Pacific Islander Participation in Genomic Research
$25,000 Awardee & Recipient of $5,000 Community Engagement Bonus Award
Team: Ryan Minster, PhD (PI), Andrea Durst, DrPH, MS (CO-PI)
Abstract: Rapid advances in human genome research continue to be translated into real benefits for prevention and treatment of disease. The overwhelming majority of genomic-based studies, however, have focused on individuals of European ancestries, resulting in a diversity crisis in genomic research. The exclusion of minority groups—particularly those at high risk for poor health—is a critical gap as it precludes advancement of precision medicine and development of best practices in clinical care for all individuals, regardless of racial identity or ethnic background. Despite the strong potential to advance both scientific knowledge and genomic justice, populations of non–European ancestries are often hesitant to participate in genomic-based research. While barriers to building trust, reciprocity, and partnerships with historically excluded groups are beginning to be examined, there has been little work in this space with Pacific Islanders. Therefore, the purpose of this proposal is to understand the specific barriers to and facilitators of participant recruitment and retention in genomic-based research and to identify solutions to increase receptivity and engagement, focusing specifically on Pacific Islander individuals who reside in the U.S. and U.S.-Affiliated Pacific Islands.
Surrogates Reasoning to Decline Trial Consent
Team Members: Alexis Steinberg, MD (PI), Jonathan Elmer, MD (CO-PI)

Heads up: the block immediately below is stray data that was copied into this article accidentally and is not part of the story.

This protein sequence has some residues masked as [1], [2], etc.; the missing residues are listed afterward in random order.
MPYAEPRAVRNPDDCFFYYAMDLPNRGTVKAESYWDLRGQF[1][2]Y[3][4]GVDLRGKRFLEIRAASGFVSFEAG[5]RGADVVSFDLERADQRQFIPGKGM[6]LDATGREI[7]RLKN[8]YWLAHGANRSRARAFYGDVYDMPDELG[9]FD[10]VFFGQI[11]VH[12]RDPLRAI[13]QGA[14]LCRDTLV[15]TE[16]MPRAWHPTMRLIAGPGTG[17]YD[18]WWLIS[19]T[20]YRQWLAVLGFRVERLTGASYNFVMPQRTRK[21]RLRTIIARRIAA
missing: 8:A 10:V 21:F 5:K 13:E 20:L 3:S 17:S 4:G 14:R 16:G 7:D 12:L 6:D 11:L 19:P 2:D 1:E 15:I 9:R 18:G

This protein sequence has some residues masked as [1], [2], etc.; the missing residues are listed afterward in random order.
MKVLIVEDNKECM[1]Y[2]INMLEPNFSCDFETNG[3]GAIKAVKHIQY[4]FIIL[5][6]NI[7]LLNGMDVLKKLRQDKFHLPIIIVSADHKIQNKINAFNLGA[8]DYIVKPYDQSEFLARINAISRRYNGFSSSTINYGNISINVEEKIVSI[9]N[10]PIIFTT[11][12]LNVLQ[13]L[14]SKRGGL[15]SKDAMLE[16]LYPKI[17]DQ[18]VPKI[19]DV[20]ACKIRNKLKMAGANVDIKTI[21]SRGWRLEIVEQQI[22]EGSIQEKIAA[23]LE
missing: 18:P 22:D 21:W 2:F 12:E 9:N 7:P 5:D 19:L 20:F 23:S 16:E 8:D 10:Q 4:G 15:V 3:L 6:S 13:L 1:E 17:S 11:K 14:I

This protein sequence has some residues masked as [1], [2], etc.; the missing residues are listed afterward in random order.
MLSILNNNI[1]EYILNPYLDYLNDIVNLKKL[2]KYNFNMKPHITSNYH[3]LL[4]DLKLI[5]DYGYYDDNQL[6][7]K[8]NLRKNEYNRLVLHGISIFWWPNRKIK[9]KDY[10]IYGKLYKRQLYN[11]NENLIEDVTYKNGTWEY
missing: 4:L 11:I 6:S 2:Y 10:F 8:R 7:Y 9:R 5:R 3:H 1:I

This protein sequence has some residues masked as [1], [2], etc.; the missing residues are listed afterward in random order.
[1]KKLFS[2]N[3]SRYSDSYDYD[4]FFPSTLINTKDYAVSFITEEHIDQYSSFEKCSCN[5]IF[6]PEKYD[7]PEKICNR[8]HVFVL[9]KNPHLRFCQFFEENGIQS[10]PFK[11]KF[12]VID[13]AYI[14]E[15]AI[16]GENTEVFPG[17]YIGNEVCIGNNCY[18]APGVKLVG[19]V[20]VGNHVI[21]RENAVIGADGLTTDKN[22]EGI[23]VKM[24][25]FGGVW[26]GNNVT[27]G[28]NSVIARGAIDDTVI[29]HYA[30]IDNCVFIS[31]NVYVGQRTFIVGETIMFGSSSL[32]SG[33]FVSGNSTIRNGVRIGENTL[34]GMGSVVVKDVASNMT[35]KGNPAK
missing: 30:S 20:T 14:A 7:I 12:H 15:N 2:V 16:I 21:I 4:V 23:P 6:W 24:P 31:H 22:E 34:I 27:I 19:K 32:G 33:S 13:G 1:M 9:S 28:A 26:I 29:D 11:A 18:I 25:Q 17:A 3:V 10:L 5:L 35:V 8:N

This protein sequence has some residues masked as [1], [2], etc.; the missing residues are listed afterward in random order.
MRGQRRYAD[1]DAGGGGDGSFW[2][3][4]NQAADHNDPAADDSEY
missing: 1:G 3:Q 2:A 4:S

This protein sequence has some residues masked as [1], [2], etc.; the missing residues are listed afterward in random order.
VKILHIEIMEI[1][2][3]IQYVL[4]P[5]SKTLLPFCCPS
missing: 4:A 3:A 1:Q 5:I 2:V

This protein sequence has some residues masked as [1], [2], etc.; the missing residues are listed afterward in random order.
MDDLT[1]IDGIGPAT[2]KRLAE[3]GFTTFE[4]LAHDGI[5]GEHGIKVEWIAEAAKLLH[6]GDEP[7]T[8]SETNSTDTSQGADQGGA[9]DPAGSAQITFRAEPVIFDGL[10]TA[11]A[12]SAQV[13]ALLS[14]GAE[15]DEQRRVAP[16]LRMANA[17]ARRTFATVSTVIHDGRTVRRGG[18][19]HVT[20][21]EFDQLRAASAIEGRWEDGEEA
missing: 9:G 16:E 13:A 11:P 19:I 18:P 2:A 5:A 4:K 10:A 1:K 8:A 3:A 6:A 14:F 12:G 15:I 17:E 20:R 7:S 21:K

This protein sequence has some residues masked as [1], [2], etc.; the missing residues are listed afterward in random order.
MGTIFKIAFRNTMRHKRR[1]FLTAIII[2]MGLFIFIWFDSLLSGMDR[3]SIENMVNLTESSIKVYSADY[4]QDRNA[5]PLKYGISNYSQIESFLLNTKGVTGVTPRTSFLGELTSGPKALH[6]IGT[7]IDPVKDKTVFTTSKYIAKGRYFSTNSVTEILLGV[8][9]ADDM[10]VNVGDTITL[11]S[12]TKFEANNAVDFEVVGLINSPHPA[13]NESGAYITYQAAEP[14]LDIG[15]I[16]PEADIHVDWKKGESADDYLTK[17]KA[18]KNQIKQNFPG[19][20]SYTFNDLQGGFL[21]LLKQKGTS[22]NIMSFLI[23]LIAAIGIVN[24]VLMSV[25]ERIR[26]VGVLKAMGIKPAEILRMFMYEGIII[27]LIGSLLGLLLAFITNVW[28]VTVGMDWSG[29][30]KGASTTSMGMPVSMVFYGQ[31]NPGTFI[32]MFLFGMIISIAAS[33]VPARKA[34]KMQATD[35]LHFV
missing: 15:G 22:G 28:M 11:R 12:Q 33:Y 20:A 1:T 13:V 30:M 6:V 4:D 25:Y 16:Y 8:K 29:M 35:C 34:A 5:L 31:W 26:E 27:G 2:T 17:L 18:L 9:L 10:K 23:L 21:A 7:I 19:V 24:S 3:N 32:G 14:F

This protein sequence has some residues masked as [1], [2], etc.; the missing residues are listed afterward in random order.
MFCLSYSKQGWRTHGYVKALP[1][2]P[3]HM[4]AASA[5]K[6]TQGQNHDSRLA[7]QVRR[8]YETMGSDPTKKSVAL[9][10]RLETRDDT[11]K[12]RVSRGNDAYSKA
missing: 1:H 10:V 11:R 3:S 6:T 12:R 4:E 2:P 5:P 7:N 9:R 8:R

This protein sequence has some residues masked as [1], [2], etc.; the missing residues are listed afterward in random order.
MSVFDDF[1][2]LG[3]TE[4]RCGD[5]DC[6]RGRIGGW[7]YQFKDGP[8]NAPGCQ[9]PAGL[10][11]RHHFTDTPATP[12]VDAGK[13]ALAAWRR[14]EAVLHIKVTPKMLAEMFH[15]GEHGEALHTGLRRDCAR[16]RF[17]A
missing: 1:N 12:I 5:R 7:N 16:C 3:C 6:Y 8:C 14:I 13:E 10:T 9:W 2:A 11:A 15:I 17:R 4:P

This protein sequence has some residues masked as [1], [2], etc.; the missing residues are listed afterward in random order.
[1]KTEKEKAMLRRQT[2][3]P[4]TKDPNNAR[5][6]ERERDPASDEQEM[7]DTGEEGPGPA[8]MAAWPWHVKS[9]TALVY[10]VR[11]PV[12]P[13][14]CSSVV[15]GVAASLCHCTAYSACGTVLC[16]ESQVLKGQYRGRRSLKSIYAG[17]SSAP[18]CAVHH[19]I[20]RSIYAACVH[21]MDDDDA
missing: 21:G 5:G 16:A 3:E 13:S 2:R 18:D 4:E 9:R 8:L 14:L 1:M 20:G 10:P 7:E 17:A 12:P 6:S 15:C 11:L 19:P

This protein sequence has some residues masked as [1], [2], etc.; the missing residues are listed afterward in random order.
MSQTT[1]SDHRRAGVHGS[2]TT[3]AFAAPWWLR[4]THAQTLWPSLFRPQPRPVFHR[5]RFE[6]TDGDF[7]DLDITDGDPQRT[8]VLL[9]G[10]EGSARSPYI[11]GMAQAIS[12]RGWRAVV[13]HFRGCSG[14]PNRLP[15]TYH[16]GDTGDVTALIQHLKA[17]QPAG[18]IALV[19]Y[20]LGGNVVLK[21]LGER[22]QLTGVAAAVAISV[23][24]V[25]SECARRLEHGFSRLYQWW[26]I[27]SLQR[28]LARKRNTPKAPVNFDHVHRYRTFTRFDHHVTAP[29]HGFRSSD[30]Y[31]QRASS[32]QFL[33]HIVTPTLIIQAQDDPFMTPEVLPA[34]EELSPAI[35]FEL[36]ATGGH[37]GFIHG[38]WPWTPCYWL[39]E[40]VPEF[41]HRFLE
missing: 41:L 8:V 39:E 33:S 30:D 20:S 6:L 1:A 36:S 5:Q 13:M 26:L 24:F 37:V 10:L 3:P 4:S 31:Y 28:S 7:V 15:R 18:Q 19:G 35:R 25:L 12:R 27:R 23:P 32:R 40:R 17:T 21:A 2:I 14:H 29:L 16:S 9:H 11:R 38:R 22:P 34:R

Abstract: Obtaining informed consent in trials of acute catastrophic illness is challenging. Barriers include limited time, emotional distress, and uncertainty of a patient’s wishes regarding research. We focus on the specific example of cardiac arrest. UPMC Presbyterian participates in the Influence of Cooling duration on Efficacy in Cardiac Arrest Patients (ICECAP) study. ICECAP randomizes comatose post-arrest patients to one of several durations of temperature control. Consent for ICECAP occurs within six hours of active cooling and may be obtained face-to-face or remotely. We will explore barriers and facilitators to consent for ICECAP. We will use purposive sampling of surrogates to recruit pilot participants who both consented to and declined ICECAP after in-person or remote discussion. We will perform semi-structured interviews of 40 surrogate-provider dyads and use inductive and deductive coding methods for thematic analysis. We will compare results between surrogates who consented and those who declined ICECAP participation (Aim 1) and between surrogates approached in-person or remotely (Aim 2). Our research team has clinical expertise in neurocritical care, experience obtaining emergency informed consent and in rigorous qualitative methods. Our pilot findings will support design and development of a competitive NIH award to expand our research across a multicenter cohort of Strategies to Innovate Emergency Care Clinical Trials Network (SIREN) trial sites including studies of adult and pediatric cardiac arrest and traumatic brain injury. Ultimately, our goal is to develop and refine strategies to improve volume and equity of recruitment for other future neurological emergency trials.